With all the media access that The Wandering Lamb have the privilege to attend, there are a few bands that we feel very fortunate to write about and perhaps somewhat out of our depth, Calexico are such band and with the grandeur of the beautiful Hamer Hall in Melbourne, tonight certainly was a special occasion. Following the delivery of their excellent latest album Edge of the Sun, steered by Joey Burns and John Convertino, the band play to a devoted crowd with support from the slightly “sloshed” but talented Krista Polvere.
Polvere is another local accomplished singer/songwriter, born in the sleepy town of Adelaide but now residing in Melbourne, Polvere writes mature, honest and brazen country music that could easily have her mistake as a mid-west US local girl. With Hamer Hall working to a very strict time schedule (this is a performance not a gig after all), Polvere walks on stage with her guitar at the ready, beaming with excitement. We learn through her set that a few wines with Calexico before-hand may have her caught a bit tipsy, she was full of beans, full of life, full of joy and loved a good natter. Telling us that the last time she was at the Hamer Hall was to see her idol Patti Smith, she pondered openly the disbelief that she was now on stage.
Playing solo, her opening song Bluebird played out pitch perfect, her voice sultry, touching and heartfelt and her guitar rhythmically playing along. Following each song is more chit-chat and we certainly learn that Polvere unashamingly is happy to open up, perhaps it was queued by nerves or just someone feeling the effects of a few quick wine. We learn of her concerns with her sanity and fears that her ex-husband may be in the audience, as she sings a song about her marriage that is now over.
Beat Hotel follows, a song that Polvere wrote when invited to play St. Kilda’s Espy Hotel (a landmark dive pub for those not from Melbourne) as her way to ensure her acceptance for being more than a melancholy country singer/songwriter. Closing out with her latest single Devils in Me, with a bit more chatting about the film clip of her serenading a mannequin is met with laughter and applause as she makes way for a now eager audience.
First things first, I won’t claim to be a “fan” of Calexico or owning any records for that matter, but what I do know is the respect and influence they have earned in the industry and for that I am a supporter. So with this in mind, I felt privileged to be invited to experience what The Guardian have claimed as one of the best live experiences. The band celebrate 20 years of releasing music together, not that this was any cause of celebratory vibe, for what Calexico do live, is bring an air of festivity and jubilation to their performance, they are a solid and grateful band. Set against Hamer Hall’s simplistic stage of long draped curtains and understated blue and red stage lights, the band take their places behind an impressive vibraphone, double bass, guitar, steel pedal guitar, trumpet, synth and drums.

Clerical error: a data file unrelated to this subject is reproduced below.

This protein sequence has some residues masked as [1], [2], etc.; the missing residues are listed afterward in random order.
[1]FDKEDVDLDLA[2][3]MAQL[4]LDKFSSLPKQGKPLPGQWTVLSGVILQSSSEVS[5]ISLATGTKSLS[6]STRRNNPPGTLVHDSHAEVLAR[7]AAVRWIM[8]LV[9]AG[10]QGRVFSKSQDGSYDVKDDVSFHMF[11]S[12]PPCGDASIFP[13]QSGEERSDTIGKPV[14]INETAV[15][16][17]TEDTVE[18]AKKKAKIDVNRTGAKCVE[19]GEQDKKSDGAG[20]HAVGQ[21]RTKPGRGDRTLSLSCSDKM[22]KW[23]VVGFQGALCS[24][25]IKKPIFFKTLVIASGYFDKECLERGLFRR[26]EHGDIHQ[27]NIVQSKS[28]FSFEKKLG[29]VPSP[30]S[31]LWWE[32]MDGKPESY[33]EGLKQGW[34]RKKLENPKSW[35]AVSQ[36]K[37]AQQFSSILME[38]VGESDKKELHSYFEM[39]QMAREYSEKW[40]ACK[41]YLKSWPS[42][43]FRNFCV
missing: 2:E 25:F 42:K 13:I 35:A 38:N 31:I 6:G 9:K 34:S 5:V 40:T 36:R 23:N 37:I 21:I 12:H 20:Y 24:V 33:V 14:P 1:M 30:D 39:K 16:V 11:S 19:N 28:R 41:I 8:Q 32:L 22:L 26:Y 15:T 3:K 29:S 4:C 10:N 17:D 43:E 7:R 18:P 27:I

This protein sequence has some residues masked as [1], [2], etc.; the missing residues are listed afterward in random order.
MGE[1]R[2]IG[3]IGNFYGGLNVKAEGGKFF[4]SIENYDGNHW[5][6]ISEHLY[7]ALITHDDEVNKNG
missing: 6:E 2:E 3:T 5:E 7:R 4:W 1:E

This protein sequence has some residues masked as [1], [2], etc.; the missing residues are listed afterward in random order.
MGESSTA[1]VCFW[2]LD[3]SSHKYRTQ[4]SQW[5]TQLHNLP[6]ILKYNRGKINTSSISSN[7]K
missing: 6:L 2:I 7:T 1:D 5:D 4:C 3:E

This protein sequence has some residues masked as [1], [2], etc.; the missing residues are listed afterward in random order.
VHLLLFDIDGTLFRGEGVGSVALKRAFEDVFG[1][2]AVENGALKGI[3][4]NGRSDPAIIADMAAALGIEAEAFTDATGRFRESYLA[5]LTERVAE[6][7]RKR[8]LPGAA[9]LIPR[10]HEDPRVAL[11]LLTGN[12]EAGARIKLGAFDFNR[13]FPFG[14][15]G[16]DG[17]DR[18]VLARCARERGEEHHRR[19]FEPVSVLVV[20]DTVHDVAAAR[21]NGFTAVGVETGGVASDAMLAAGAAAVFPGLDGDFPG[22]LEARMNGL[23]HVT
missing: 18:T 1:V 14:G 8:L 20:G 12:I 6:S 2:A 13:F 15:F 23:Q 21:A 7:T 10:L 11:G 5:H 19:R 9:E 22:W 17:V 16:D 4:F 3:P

Here is a band of two musical parts, one part Latino/Spanish and the other Alt-Country and with each studio or soundtrack album delivered over the last 20 years, each release collides both influences to create an eclectic and truly unique ensemble. I couldn’t help draw comparisons to the brilliant Devotchka who would make any Calexico fan just as happy. Joey Burns and John Convertino lead the band like orchestra conductors while their compadre layer their instrumental charm of percussion and rhythms over it, whether it be to conjure the Latino passion (where they truly come alive) or hold the tempo during times of the reflective and melancholy side of the band (which is my preferred).
Falling From The Sky, opening track from the latest album sounds beautiful and uplifting, with its streaming organ hum, acoustic undertones and trumpets that belt in at the chorus, sounding electrifying and provoke a handful of goose bumps as the band lead the audience to a hand-clap, of which there are many tonight. A few personal phone cameras start kicking and the ever efficient Hamer Hall staff, like ninjas in the night, dart around as if on a mission to defeat all evil. It was very distracting and just a little OTT.
Maybe on Monday, one of the standout tracks from their previous album, Algiers, calms the audience into reflective mode on the back of a few Latino inspired tracks that had a few more heads bobbing while eyes remained transfixed. It is these particular tracks that show the true mastery of the bands song writing depth. Cumbia de Donde, fills the hall with celebratory vibe and it is these songs that brings the band together both in spirit and instrumentation, the maracas used to full effect and a testament to their often underrated qualities to complete a rhythm section.
Another stand out, Bullet and Rocks, that features Iron and Wine’s Sam Beam on the album (not live unfortunately) sounds impeccable with it’s commanding vocals, percussion and the raw guitar sound of Joey Burn’s 1962 Airline guitar that had a formal introduction after its temperamental tuning needs. When Angels Played, equally followed soon after with the bands heart sent right back to Tuscon, Arizona, where the band formed.
Some other highlights tonight came from Jacob Valenzuela, with his accomplished trumpeting, vibraphone and latino vocals on a handful of tracks that had the most energised applause tonight. Closing the night Crystal Frontier, taken from their 2001 release Even My Sure Things Fall Through, it showcases the bands true craft and ability to cut through all defined genres and gives each instrument its own platform to go a bit loose, a real sense of “jam” about it, Valenzuela, shows his trumpeting prowess to the end.
Photography by Anna Madden